Have you ever wanted to meet the author of your favorite book?

Your favorite actor, or the director of your favorite movie?

How about meeting someone who’s making something you’re really excited about?

Unpub gave me the opportunity for the last one.

Unpub is a mini-convention in which game designers and developers can come, show off their prototypes and get feedback from real players. With games in all states of prototype from simple print outs to handmade cards to professionally done examples of games, there was plenty to play, and I didn’t even get to see everything.

There were almost 30 games, and almost 60 people in attendance for this tiny convention in the backwoods of Delaware. (Literally, the location was off the beaten path in a little copse of trees.)

I got to try four different games, and at least look at a few more. I’m going to talk about them briefly here, but I want to do more in depth reviews as these things come closer to market.

Flummox was the first game of the day, and I actually sat in the designer’s chair mid-game. The goal of the game is to get the most points by moving the Flummox around the table and ‘catching’ it. You do this using the cards in front of you, but only the two on either end of your hand. Some cards turn the flummox around, and some pass cards around the table. Was very interesting, but I need to play it more before I give this one a full review.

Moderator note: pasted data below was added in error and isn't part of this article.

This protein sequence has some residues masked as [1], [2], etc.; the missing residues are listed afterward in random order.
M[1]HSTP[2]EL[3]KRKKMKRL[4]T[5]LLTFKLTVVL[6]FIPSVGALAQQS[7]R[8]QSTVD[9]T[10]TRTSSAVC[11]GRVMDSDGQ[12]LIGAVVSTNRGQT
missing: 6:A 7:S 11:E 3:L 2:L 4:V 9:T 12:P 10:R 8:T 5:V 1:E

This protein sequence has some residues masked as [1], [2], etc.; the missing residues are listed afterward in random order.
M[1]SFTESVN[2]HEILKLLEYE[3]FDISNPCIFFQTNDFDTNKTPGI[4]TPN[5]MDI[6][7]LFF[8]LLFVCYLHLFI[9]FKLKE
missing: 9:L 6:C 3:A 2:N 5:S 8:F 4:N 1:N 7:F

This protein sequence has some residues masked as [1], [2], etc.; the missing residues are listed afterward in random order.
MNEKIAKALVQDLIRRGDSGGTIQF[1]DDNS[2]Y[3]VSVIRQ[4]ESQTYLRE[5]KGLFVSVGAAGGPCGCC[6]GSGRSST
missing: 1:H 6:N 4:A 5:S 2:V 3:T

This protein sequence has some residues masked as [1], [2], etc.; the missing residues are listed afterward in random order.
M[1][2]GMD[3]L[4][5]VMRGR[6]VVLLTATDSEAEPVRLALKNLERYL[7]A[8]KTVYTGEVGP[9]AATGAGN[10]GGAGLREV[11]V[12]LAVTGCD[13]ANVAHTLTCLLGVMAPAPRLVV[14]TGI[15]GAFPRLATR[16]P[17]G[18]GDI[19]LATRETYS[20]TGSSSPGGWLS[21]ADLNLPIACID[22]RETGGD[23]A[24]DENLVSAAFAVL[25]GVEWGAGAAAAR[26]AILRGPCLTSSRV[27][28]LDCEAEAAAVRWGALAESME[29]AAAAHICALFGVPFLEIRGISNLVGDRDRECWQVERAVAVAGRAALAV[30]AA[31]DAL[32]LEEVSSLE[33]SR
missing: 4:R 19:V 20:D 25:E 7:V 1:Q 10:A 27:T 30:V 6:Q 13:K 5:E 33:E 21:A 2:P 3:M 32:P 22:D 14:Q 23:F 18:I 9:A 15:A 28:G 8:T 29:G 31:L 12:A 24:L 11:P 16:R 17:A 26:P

Then my group tried a game called Dungeon Freakout. A dungeon crawler that uses any toy or miniature for game pieces. It has a cool exploratory element, and the cutthroat scoring mechanism definitely gave the group something to think about. This game isn’t all there yet, but I hope I get to see it again after some development, because there’s a compelling core there.

Then Fat. This game is definitely the most exciting I got to play. I’m probably biased, as I really like the deckbuilder genre, and this one turns it on its head and leaves you a bit breathless. You and your friends make a little bet: let’s see who can lose the most weight. Then you realize, it might be easier to win if you sabotage your competition. And thus begins fat. This deck builder uses a randomized communal deck, and you deal out cards each turn, and reverse draft them, each player picking one and putting on the table in front of one of their opponents. When your turn comes around, you get to play cards to make a full six card table, then add up your daily calories. Depending on your caloric intake, you get different effects, from ‘Comatose’ at 500 or less calories to ‘complete purge’ when you get over 5100. Points are scored by gaining special exercise cards, and lost when you eat too much.

I seriously could talk about this game for a while. On two plays, we saw one player forced into the ‘trash all your food’ 5100 calorie level more than once, and our table managed to drop the designer into the deep negatives on turn one, leaving him with only five cards in his deck. It’s fun, funny, but definitely not recommended for groups who can’t handle conflict, since you’re going to be pulling the rug out from under people quite regularly.

Finally, my group played Pond Farr, a card driven race game in which the players play salmon racing to the spawning pool. The mechanics were simple, quick, and lightweight enough that I’d definitely put this on my list of great entry level games. The theme doesn’t hurt at all, either. The prototype was slick and I was told this one is making it to Kickstarter soon, so I’ll save more in depth thoughts for later!

Ever get a chance to preview awesome media? What was it like?

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